Frustration as Wilmar-QSL negotiations flounder

Frustration as Wilmar-QSL negotiations flounder
August 29 2016


Frustration and disappointment as negotiations flounder


Sugarcane grower organisation CANEGROWERS is bitterly disappointed that negotiations between Wilmar Sugar and QSL have reached an impasse serving to frustrate the implementation of competition in sugar marketing.

“The situation is now urgent for growers who are unable to price sugar for 2017 or make future investment decisions with confidence,” CANEGROWERS CEO Dan Galligan said.

An On-Supply Agreement (OSA) between a miller and any company offering sugar marketing services, such as QSL, is critical to allow growers to choose a marketing agent for their sugar. It is also an important component of being able to secure a Cane Supply Agreement (CSA) between a miller and growers.

“Growers need to have confidence that they are being presented with competitive marketing options when they sign a CSA with their miller,” Mr Galligan said. “We had the reasonable expectation that an agreement would be achievable between Wilmar and QSL.”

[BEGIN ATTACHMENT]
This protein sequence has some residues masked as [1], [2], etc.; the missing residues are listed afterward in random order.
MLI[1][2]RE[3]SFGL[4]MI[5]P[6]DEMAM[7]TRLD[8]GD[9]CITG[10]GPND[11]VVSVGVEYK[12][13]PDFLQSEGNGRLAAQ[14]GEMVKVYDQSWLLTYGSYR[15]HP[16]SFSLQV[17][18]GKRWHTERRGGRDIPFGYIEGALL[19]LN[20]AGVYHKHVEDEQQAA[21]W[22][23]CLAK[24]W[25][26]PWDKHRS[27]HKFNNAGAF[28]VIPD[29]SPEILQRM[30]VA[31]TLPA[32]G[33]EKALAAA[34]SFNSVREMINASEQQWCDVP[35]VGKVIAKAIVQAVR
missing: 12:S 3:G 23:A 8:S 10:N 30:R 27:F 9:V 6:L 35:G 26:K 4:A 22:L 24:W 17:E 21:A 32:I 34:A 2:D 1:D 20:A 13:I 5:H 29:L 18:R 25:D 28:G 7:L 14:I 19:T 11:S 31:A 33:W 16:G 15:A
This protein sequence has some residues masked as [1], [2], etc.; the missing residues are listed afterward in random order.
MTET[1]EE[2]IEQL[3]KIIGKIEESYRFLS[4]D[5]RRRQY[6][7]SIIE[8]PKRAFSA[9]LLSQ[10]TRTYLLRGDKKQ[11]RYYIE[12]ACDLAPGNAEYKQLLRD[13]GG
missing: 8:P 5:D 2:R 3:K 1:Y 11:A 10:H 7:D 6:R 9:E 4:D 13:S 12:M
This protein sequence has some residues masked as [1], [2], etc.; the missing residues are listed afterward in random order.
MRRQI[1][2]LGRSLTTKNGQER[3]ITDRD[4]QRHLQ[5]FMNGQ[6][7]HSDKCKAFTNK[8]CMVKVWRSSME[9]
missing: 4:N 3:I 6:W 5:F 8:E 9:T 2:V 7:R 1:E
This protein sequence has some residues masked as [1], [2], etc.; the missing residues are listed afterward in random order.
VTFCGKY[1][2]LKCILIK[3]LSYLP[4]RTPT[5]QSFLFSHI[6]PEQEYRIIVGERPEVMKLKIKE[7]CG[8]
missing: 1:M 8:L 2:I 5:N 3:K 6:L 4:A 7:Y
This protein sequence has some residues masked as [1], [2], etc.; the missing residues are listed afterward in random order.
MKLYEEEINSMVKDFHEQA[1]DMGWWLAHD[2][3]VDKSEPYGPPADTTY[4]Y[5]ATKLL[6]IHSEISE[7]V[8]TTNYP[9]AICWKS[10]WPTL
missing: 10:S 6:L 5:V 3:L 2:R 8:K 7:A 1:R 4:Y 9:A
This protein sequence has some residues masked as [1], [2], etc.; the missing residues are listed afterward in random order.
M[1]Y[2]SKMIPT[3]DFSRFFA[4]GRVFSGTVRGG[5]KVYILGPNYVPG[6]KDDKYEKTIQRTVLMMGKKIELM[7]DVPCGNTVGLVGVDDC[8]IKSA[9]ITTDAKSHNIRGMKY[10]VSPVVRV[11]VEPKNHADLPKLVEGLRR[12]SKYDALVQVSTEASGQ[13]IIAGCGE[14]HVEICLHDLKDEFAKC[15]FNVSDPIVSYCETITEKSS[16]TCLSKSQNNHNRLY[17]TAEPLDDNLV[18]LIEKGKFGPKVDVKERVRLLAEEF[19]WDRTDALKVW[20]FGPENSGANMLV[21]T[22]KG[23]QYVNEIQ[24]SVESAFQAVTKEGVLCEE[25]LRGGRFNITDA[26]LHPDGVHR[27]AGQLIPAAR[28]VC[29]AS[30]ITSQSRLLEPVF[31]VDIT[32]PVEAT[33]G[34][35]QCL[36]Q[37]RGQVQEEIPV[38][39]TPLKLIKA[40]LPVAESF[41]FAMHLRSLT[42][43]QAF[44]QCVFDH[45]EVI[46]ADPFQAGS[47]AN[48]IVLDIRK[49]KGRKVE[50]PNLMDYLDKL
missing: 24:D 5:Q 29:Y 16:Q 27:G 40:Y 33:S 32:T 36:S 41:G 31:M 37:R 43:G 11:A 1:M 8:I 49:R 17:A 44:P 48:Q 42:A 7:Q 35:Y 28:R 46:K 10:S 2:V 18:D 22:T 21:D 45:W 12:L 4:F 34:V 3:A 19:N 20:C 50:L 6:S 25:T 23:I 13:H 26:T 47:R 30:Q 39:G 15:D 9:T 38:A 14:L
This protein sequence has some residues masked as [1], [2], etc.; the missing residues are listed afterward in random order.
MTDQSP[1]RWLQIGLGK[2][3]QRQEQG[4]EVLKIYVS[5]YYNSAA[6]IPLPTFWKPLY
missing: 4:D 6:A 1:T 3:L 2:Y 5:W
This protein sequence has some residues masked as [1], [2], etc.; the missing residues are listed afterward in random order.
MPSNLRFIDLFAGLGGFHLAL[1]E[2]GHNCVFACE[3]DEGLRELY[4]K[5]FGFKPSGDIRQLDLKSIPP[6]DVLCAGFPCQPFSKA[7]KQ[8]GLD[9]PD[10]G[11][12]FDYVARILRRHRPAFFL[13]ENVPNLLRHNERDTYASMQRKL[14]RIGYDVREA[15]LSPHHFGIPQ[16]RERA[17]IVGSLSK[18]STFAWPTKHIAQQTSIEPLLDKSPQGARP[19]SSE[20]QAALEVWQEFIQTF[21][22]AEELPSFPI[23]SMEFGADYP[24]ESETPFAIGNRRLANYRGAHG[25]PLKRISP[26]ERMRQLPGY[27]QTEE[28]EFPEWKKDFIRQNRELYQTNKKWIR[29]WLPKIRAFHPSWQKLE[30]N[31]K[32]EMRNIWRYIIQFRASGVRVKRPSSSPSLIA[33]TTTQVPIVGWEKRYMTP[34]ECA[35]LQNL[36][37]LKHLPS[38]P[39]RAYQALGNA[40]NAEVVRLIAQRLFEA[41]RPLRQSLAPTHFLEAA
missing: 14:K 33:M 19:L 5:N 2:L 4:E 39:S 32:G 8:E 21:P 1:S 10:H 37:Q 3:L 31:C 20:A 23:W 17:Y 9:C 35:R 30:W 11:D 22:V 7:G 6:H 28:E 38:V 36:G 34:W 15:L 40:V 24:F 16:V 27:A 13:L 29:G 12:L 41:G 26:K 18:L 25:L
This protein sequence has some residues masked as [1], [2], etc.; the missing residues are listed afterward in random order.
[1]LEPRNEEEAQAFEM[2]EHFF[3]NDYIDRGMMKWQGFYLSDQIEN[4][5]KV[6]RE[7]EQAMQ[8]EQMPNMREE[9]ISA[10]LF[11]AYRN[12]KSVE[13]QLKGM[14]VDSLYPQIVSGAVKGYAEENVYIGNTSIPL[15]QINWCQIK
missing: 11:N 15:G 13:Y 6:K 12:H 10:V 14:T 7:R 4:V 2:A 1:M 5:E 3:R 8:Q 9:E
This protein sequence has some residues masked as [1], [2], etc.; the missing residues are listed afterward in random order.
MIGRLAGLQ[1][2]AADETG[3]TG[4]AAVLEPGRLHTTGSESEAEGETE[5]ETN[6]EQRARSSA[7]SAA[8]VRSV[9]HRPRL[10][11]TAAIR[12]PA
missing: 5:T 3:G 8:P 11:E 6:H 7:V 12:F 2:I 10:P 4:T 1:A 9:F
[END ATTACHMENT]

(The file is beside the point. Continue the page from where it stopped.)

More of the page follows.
CANEGROWERS calls on QSL and Wilmar to give grower negotiating teams access to details of the terms under which they could cooperate to facilitate marketing choice and to go back to the table to find common ground.

“While the On-Supply Agreement is a commercial instrument between Wilmar and QSL, it is also an integral part of a successful outcome to CSA negotiations with growers. Growers have a strong commercial interest in the terms and conditions it contains,” Mr Galligan said.

“We acknowledge that QSL did make public its standard OSA terms in May.

“We welcome the concession from Wilmar that it would agree to transfer the title to nominated sugar to the growers’ preferred marketer free-in-store at the bulk sugar terminal, clearing up one major concern with the broad approach Wilmar is pursuing.

“The veil of secrecy around the Wilmar-QSL discussions needs to be lifted. Wilmar now needs to release to growers the full terms under which they are asking QSL, and other sugar marketers, to operate.”